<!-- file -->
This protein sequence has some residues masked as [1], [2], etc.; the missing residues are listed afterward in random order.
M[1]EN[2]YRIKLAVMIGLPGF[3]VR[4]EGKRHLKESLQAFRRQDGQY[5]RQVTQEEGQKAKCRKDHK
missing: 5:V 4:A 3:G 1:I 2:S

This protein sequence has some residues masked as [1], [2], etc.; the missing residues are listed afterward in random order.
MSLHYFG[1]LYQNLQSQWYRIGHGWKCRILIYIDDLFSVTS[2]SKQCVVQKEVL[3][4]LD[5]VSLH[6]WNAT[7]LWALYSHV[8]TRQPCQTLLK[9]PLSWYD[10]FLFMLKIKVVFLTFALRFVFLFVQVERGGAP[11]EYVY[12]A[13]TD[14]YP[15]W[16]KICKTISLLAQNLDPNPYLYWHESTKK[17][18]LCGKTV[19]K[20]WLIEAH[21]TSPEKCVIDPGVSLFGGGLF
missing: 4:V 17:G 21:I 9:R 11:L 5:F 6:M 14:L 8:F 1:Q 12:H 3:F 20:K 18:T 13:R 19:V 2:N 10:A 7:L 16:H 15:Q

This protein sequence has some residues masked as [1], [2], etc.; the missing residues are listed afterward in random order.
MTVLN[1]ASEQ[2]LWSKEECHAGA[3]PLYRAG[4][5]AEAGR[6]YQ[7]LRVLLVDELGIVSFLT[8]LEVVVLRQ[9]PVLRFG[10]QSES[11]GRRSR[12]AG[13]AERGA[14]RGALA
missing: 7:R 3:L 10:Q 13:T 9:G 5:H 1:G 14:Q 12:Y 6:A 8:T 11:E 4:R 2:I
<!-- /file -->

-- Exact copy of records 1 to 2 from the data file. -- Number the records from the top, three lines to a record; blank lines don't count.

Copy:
This protein sequence has some residues masked as [1], [2], etc.; the missing residues are listed afterward in random order.
M[1]EN[2]YRIKLAVMIGLPGF[3]VR[4]EGKRHLKESLQAFRRQDGQY[5]RQVTQEEGQKAKCRKDHK
missing: 5:V 4:A 3:G 1:I 2:S

This protein sequence has some residues masked as [1], [2], etc.; the missing residues are listed afterward in random order.
MSLHYFG[1]LYQNLQSQWYRIGHGWKCRILIYIDDLFSVTS[2]SKQCVVQKEVL[3][4]LD[5]VSLH[6]WNAT[7]LWALYSHV[8]TRQPCQTLLK[9]PLSWYD[10]FLFMLKIKVVFLTFALRFVFLFVQVERGGAP[11]EYVY[12]A[13]TD[14]YP[15]W[16]KICKTISLLAQNLDPNPYLYWHESTKK[17][18]LCGKTV[19]K[20]WLIEAH[21]TSPEKCVIDPGVSLFGGGLF
missing: 4:V 17:G 21:I 9:R 11:L 5:F 6:M 14:L 8:F 1:Q 12:H 3:F 20:K 18:T 13:R 19:V 2:N 10:A 7:L 16:H 15:Q